It’s beginning to look a lot like infra…

Welcome to the final missive for the year written in the teetering shadow of a mountain of IJGlobal award submissions in advance of signing off for 2018 and wishing you all a merry Christmas and the very best for 2019.

And what a year it’s been. Looking around the world, there have been any number of developments that will shape the market for the coming year and others that will leave livid scars.

Taking to look at a handful of market shifts in 2018 it’s a good time to bask in the reflected glory of the positive impact of private finance that is woefully ignored by the mass media, while observing a solemn moment to mourn the passing of projects that fell at one of the many hurdles they face.

Without turning too preachy on the matter, just take a look at London’s Crossrail that looks for £3 billion in cost overruns and is delayed from launch this month until September 2019… which looks increasingly optimistic.

What a mess… a mess that casts a long shadow over Crossrail 2 and makes HS2 look even more dead in the water than it already does as the UK readies itself for an austere post-Brexit reality where big projects (and there’s only one in the UK) will surely be the first against the wall.

Impact projects

Looking back over the last year, it’s fair to say that the renewable energy space has seen more game changers than any other infrastructure sector with energy storage gaining traction, floating offshore wind leaping to the fore and subsidies being relegated to an outmoded instrument in many markets.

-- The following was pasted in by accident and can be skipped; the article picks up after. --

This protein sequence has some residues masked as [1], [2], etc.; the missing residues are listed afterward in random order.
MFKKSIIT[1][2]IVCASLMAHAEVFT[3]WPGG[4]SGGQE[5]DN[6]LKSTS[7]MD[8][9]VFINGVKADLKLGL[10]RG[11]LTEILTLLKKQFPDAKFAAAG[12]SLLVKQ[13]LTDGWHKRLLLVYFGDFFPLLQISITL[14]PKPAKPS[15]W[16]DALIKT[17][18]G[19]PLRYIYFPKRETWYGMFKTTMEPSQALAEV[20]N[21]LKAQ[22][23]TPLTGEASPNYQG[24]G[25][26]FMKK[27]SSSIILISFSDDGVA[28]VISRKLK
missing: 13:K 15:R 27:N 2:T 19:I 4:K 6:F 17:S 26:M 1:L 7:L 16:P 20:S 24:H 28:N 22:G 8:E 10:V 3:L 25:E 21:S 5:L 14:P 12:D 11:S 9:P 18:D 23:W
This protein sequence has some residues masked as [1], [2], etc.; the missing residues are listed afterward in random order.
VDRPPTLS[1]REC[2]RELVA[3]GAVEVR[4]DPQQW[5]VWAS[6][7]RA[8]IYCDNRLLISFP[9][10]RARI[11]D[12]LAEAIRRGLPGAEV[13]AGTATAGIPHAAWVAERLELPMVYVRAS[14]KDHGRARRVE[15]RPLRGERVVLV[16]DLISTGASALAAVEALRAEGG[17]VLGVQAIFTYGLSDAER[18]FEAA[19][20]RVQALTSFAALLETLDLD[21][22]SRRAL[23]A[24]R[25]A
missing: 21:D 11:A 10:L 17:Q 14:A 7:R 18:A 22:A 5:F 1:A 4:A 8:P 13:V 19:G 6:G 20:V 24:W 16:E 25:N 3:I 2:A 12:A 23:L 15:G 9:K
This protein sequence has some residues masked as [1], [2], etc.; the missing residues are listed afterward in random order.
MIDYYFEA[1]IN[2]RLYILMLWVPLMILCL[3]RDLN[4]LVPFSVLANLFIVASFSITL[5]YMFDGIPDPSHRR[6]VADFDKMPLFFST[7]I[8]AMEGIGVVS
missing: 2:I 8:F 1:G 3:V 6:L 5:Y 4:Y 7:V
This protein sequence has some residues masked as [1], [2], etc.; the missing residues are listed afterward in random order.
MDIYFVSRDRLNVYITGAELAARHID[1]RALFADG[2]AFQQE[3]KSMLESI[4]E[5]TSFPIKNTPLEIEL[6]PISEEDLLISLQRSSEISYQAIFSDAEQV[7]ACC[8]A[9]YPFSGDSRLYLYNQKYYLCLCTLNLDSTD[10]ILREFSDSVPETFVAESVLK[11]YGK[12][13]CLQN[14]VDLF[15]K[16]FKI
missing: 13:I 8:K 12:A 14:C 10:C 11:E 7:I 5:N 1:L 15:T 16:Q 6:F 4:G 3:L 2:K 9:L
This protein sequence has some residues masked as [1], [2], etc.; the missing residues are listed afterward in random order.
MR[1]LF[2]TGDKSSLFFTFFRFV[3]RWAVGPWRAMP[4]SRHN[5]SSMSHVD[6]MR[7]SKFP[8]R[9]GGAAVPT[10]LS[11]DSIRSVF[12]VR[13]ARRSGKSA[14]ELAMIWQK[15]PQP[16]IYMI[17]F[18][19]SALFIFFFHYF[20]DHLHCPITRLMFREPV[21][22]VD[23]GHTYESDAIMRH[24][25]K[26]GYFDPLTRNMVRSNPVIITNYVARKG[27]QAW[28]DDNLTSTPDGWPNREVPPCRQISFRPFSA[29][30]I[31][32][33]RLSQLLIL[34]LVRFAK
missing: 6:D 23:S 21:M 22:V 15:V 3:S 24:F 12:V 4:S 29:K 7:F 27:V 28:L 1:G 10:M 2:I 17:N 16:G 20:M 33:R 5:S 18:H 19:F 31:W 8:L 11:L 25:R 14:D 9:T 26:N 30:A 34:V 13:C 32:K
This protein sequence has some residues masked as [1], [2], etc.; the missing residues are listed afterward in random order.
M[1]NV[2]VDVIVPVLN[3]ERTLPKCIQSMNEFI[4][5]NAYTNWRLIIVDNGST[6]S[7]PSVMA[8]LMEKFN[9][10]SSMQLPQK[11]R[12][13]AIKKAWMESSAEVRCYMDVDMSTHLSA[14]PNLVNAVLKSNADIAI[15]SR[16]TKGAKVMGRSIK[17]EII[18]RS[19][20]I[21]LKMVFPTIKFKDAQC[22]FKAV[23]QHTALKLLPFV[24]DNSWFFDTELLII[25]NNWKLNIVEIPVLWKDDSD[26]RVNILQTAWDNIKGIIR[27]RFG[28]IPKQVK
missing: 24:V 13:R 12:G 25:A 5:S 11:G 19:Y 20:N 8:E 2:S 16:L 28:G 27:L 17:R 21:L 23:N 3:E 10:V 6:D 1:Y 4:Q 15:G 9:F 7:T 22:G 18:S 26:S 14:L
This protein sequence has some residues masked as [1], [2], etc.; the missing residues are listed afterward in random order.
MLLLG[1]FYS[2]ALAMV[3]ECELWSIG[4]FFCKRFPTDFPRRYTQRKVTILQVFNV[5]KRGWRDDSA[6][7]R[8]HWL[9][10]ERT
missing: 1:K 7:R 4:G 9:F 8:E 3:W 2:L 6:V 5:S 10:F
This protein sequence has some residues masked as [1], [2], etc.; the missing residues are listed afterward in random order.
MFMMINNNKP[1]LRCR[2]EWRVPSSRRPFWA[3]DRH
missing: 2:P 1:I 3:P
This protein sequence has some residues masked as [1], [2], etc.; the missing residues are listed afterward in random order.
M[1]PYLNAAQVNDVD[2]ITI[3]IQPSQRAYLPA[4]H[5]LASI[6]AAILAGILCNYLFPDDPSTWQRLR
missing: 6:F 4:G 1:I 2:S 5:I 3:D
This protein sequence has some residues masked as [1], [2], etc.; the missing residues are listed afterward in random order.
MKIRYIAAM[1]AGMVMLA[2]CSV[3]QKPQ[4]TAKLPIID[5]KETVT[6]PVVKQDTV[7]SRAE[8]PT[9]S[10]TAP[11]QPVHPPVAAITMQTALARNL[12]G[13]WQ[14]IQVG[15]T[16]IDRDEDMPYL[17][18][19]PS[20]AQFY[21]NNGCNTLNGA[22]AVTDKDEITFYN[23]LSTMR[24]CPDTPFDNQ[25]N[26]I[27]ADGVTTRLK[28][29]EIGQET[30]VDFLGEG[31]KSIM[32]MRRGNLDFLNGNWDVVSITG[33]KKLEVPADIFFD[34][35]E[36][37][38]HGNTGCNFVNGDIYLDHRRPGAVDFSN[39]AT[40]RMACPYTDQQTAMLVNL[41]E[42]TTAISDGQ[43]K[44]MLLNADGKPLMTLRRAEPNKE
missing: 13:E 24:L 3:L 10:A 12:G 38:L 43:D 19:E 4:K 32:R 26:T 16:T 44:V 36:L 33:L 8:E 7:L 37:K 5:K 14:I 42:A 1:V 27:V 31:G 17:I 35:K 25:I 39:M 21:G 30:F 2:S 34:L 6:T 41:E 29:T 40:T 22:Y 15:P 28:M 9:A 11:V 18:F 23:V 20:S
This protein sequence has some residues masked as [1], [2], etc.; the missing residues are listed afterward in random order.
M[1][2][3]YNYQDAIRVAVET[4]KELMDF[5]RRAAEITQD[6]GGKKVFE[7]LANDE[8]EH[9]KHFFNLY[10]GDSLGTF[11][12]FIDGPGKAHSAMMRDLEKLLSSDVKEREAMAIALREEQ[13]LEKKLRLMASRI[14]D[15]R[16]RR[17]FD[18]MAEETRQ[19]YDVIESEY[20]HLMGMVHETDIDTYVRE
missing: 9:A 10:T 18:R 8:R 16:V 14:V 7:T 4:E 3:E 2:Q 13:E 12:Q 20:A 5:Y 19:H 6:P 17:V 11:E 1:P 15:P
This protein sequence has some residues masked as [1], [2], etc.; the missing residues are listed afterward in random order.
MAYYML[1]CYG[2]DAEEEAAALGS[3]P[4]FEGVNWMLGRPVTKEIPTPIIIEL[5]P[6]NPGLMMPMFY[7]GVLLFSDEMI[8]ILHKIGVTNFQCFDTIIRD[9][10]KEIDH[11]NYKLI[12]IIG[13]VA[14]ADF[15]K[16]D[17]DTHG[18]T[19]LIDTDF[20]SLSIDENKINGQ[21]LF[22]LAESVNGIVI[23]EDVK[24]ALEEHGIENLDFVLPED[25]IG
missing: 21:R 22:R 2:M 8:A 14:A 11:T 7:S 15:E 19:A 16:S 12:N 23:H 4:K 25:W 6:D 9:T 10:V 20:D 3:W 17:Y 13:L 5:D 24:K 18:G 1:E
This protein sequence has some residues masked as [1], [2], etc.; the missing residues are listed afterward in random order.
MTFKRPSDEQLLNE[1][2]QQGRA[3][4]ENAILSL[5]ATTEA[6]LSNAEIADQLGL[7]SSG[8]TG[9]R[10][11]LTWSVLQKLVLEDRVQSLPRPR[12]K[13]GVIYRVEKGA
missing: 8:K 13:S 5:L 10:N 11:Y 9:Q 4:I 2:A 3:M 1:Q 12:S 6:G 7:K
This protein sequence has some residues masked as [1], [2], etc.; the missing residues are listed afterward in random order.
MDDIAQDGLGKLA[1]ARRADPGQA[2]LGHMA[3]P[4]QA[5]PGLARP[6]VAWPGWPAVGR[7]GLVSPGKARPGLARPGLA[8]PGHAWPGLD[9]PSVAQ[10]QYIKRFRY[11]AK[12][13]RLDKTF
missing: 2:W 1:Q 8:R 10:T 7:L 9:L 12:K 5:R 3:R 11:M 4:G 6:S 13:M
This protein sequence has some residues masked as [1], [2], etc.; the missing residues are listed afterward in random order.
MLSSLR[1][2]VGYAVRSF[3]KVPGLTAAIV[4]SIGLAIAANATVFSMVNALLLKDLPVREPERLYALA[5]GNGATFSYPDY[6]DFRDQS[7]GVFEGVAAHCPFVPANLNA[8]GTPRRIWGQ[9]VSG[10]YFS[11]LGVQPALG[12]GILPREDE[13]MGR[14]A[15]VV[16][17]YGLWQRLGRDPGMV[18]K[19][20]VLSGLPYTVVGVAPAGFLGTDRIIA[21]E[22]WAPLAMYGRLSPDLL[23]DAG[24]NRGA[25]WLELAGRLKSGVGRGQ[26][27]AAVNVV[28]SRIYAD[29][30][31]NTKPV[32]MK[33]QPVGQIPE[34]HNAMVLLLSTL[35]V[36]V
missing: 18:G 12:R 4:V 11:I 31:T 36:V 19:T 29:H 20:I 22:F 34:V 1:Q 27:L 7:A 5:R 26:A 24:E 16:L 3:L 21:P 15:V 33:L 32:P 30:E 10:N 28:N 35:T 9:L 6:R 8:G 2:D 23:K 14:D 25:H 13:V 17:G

Energy storage shot to fame in 2017 with Elon Musk’s 100MW facility attached to Neoen’s 309MW Hornsdale Wind Farm in South Australia which was a masterpiece of media manipulation. Ever since, batteries have rarely been out of the news.

Floating wind is definitely on the rise with significant developments this year and many more on the cards. Yet again we are seeing what can only be described as an unproven technology elevated to being the accepted norm long before its worth is proved.

From Taiwan and Japan through to the UK, Portugal, Norway and France (soon also the US), floating wind energy is emerging as the preferred option to traditional fixed options for offshore. This opens up deep water prospects and is being lauded as less impactful to the environment.